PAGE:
Laser Energized Aerial Drone System

Temporary image of the LEADS project.

Laser Energized Aerial Drone System (LEADS) is a Michigan State University student-led project with a solution to the limitations of current drone technology for monitoring wildfires. Due to the increasing threat of wildfires caused by rising global temperatures, firefighters rely heavily on unmanned aerial vehicles (UAV) to gain mission-critical information from a safe distance. Although these systems provide first responders with a quick view from above, their flight time and range are limited. On the contrary, NASA operates two RQ-4 Global Hawk’s out of Armstrong Flight Research Center for natural disaster surveillance but requires a comparatively high operational cost and downtime. To solve these issues, LEADS combines an optimized Vertical Takeoff and Landing (VTOL) platform paired with wireless charging capabilities to sustain a virtually unlimited flight time throughout the mission. By developing a safe, quiet, and affordable system, LEADS provides first responders with critical air support without hassle and maintenance.

Aerial Intra-city Delivery Electric Drone

Winner of NASA's University Student Research Challenge and Michigan State University's Undergraduate Research and Arts Forum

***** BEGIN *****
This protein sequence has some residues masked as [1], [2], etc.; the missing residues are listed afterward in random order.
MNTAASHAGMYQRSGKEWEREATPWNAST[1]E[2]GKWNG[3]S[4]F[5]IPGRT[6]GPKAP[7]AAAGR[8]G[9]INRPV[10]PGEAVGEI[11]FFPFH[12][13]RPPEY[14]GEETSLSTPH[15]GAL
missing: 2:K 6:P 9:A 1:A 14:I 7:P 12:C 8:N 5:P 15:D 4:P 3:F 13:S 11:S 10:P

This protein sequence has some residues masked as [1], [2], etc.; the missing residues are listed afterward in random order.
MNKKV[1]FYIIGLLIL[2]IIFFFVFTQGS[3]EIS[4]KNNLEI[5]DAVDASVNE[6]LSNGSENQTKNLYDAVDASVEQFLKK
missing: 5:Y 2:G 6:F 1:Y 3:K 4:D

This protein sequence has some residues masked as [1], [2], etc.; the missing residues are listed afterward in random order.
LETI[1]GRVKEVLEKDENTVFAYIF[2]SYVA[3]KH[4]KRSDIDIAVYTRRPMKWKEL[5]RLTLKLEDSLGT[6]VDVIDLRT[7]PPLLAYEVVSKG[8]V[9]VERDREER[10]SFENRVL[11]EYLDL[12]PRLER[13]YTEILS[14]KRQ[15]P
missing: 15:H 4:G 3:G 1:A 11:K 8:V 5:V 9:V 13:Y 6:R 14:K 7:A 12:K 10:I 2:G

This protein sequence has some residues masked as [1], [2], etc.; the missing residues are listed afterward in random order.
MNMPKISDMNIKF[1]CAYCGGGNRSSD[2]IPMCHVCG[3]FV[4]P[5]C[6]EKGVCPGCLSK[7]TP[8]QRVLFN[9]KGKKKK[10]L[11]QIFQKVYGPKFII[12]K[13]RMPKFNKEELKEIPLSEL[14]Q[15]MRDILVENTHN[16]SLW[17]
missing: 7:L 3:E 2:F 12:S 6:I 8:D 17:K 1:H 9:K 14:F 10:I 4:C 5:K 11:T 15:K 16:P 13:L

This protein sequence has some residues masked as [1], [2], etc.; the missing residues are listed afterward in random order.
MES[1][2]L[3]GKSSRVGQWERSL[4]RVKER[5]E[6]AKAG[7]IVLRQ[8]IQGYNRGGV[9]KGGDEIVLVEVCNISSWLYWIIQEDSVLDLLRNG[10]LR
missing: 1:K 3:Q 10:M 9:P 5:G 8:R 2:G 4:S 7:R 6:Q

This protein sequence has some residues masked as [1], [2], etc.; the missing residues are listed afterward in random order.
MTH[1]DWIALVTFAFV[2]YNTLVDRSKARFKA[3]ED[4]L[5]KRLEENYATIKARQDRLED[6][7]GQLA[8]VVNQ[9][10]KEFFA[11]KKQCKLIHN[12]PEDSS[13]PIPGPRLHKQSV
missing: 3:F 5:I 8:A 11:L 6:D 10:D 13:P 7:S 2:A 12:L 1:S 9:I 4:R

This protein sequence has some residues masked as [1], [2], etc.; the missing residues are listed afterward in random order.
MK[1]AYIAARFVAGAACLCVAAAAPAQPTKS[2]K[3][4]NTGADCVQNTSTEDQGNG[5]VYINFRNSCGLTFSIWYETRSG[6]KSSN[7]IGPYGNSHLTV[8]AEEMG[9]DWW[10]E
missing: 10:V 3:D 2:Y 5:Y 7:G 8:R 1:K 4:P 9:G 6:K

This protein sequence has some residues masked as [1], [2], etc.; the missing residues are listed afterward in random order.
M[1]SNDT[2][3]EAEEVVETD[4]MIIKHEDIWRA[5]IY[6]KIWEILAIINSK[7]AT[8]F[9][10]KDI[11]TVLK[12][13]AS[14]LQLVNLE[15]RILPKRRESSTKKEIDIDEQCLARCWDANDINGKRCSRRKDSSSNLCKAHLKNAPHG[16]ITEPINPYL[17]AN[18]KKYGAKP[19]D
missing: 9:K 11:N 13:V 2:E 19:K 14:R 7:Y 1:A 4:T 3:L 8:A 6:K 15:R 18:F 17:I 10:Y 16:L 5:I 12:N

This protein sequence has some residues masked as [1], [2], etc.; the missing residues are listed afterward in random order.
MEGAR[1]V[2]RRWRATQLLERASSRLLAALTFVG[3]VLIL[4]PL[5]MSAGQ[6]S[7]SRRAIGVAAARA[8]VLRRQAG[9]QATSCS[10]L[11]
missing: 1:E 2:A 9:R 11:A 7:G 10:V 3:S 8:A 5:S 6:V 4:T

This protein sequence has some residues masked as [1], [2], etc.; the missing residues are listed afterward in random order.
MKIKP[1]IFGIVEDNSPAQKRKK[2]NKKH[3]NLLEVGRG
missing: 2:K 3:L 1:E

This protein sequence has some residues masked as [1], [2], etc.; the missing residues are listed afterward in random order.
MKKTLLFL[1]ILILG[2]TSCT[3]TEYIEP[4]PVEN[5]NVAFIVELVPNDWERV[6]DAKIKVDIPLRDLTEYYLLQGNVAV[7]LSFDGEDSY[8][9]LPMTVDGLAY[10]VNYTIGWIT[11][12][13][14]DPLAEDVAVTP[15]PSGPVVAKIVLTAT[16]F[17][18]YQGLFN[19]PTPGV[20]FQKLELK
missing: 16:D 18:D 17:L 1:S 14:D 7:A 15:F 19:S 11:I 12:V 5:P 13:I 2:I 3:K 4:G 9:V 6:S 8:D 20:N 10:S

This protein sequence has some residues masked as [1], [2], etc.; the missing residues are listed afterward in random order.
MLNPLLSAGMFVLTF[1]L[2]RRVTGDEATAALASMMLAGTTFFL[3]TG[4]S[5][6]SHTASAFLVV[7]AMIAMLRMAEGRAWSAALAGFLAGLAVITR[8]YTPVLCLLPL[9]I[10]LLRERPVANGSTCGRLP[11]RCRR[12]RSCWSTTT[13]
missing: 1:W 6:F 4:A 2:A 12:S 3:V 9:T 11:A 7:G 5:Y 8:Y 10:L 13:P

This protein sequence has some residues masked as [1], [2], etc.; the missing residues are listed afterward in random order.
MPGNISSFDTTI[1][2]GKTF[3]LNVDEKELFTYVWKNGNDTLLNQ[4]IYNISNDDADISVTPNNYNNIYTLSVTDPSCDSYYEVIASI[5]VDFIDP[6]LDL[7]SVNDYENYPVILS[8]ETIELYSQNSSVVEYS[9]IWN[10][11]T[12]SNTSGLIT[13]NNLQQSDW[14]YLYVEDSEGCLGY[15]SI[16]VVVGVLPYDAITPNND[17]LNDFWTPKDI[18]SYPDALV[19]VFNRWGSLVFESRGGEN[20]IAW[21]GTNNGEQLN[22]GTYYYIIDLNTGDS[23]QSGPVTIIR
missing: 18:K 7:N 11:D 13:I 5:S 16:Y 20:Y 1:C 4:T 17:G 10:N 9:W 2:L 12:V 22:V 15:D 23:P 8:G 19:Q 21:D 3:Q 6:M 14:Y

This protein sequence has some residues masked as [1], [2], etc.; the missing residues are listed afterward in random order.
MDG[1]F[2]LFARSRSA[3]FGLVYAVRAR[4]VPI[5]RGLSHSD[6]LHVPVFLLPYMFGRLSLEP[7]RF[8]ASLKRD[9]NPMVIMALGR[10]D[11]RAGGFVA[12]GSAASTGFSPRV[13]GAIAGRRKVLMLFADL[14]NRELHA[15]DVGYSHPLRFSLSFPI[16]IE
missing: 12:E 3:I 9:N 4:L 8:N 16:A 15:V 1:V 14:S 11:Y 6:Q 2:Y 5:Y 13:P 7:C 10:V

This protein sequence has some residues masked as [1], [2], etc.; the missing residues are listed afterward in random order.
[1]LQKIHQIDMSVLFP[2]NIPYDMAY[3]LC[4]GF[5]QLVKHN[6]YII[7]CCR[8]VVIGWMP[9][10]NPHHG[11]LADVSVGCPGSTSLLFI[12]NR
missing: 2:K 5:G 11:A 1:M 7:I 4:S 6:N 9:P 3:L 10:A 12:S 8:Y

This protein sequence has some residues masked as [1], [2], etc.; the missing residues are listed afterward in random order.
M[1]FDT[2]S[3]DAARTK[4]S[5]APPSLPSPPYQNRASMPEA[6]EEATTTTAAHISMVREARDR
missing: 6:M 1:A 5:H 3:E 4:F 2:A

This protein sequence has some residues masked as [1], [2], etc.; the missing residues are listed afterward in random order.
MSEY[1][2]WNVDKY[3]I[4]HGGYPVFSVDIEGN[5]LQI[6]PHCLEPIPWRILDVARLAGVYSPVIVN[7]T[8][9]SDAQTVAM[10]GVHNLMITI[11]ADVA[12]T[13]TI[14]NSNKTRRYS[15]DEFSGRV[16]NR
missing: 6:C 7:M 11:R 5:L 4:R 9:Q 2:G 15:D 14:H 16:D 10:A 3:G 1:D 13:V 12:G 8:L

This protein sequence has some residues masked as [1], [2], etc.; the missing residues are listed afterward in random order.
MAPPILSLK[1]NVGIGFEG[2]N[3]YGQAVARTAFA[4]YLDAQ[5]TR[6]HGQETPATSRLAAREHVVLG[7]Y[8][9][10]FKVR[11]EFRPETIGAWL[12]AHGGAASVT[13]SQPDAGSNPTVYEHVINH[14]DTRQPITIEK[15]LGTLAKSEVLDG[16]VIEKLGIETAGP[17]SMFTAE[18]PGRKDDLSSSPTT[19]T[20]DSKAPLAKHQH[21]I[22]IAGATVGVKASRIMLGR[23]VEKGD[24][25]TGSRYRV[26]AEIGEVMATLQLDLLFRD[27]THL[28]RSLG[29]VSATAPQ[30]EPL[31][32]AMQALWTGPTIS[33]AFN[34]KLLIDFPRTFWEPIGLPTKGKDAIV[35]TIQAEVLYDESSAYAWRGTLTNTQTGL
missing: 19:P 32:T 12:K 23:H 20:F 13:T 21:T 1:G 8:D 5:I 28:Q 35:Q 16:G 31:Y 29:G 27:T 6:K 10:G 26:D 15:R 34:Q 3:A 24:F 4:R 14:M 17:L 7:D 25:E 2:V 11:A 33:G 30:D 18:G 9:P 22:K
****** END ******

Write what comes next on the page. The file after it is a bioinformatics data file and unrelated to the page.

An image of SQUAB-2, a prototype delivery drone used for testing.

The Aerial Intra-city Delivery Electric Drone (AIDED) project began in 2021 as an idea by Yuchen Wang, a senior in electrical engineering at Michigan State University. After sitting in traffic behind one of MSU's common campus CATA buses, Wang had recognized the vast amount of empty space on top of the large bus. He envisioned it was plenty of space for a drone to sit upon, and could be the perfect place for an intelligent delivery drone to charge while still staying on the move. He immediately went to his professor, Dr. Woongkul Lee with the innovative idea. With the help of Dr. Lee, Wang was able to build a small team of students to help bring his idea to life. Together, they applied to and won NASA's University Student Research Challenge (USRC), where they would be awarded a grant to help fund their idea. The small team of students, now with funding, would be able to make sigificant progress on constructing a high payload drone with charging and latching capabilities. Two years later, the AIDED team would not only grow their team, but grow their mission. The founders of AIDED would find other passionate students to continue their research project as they graduated, and would find great success in developing the autonomous drone, which is now nearly complete. The opportunity that the AIDED project provided to young engineering students could not be ignored, and the team would later establish the Drone Research and Intelligent Flight Technology organization, better known as DRIFT.